For once, I’m not super-duper late to finish a game–the final episode of Telltale’s Guardians of the Galaxy just dropped a week and a half ago, and (spoiler alert?) I saved the galaxy last night.

I’ve and spoken at some length about Telltale games in the past and my mixed feelings tend toward the positive. Since these games are primarily interactive fiction, writing is key to their success, and while Telltale can’t always hit the right beats when it comes to dialogue, their plotting is usually right on and the voice acting often makes up for deficiencies in the script. The GotG game is par for the course in this regard, though some characters’ lines (eg Drax) fare much better than others’ (eg Gamora). Like every other Telltale game, you’re much more likely to enjoy this if you’re a fan of its inspiration.

Gameplay, such as it is, hasn’t changed much. Much of the story is told in cut scenes peppered with dialogue choices, most of which run on a timer. You’ll need to remember old choices and think about what other characters want to hear–or just blurt out whatever comes to mind, which can occasionally yield some lovely moments. I once had Star-Lord say something quietly humble and the game responded with a notification that read “The Guardians are mildly surprised.” Well played, writers.

The narrative is sometimes interrupted with action sequences that are essentially very simple rhythm games. When you see “A” or a left-pointing arrow (or sometimes a combo), you respond quickly and your hero does something cool–or gets shanked if you misstep. Telltale continues to improve these systems, though they can still be frustrating to folks on either end of the hand-eye coordination spectrum who can find them trivial or punishing. One recent innovation I love is scripting fight sequences to match Star-Lord’s ever-present soundtrack. Given that these scenes play like stripped-down versions of Rock Band, it’s an inspired choice and I hope they pursue it more in the future. The climactic battle, set to Heart’s “Crazy on You,” is sublime.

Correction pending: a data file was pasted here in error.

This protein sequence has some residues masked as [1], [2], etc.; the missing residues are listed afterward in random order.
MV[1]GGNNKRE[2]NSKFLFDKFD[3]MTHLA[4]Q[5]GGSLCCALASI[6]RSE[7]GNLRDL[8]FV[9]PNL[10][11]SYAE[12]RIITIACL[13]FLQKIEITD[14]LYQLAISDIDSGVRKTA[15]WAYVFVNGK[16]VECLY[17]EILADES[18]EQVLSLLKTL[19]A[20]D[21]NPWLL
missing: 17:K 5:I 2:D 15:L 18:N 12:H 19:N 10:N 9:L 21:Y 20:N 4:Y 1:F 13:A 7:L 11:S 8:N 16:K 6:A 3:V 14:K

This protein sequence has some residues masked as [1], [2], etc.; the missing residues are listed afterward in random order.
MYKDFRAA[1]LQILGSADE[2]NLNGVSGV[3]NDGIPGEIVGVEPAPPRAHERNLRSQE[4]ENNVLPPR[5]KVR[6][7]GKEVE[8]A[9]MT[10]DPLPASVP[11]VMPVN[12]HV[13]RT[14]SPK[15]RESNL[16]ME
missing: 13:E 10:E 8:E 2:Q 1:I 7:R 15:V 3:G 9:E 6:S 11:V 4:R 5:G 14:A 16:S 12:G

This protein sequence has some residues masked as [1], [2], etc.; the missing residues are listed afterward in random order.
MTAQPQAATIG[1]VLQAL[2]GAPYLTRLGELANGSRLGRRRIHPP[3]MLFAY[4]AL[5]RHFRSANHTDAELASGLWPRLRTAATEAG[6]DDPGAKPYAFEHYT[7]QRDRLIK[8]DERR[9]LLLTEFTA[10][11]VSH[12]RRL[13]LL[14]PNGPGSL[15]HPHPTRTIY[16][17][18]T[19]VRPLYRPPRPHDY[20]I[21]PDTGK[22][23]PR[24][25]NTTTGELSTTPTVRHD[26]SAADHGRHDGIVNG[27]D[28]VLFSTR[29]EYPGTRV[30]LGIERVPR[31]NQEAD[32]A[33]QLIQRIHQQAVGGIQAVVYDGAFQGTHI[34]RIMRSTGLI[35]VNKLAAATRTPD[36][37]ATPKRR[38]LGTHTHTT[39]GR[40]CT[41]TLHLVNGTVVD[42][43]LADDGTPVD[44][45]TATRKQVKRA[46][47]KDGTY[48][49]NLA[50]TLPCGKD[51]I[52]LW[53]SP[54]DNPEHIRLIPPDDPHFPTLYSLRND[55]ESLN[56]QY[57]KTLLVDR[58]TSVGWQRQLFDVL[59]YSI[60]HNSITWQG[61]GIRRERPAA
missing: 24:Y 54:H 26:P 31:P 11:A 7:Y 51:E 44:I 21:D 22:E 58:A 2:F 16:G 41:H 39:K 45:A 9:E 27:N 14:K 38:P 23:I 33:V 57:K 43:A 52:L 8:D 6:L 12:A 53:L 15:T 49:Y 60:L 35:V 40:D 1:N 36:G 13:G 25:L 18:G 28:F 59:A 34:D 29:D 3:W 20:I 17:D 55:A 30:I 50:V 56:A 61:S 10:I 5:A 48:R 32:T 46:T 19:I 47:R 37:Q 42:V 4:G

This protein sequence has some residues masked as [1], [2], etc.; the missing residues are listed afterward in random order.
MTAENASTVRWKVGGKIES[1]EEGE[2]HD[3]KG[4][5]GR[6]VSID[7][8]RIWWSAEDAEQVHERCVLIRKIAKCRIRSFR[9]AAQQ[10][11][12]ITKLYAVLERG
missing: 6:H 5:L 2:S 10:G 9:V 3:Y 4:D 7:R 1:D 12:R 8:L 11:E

Replayability is a key feature of interactive fiction, and I imagine I’l come back to GotG at some point to see what happens if I choose to [REDACTED] the [REDACTED]. It’s fun, it’s (mostly) affecting, and the soundtrack is terrific. Are you Groot?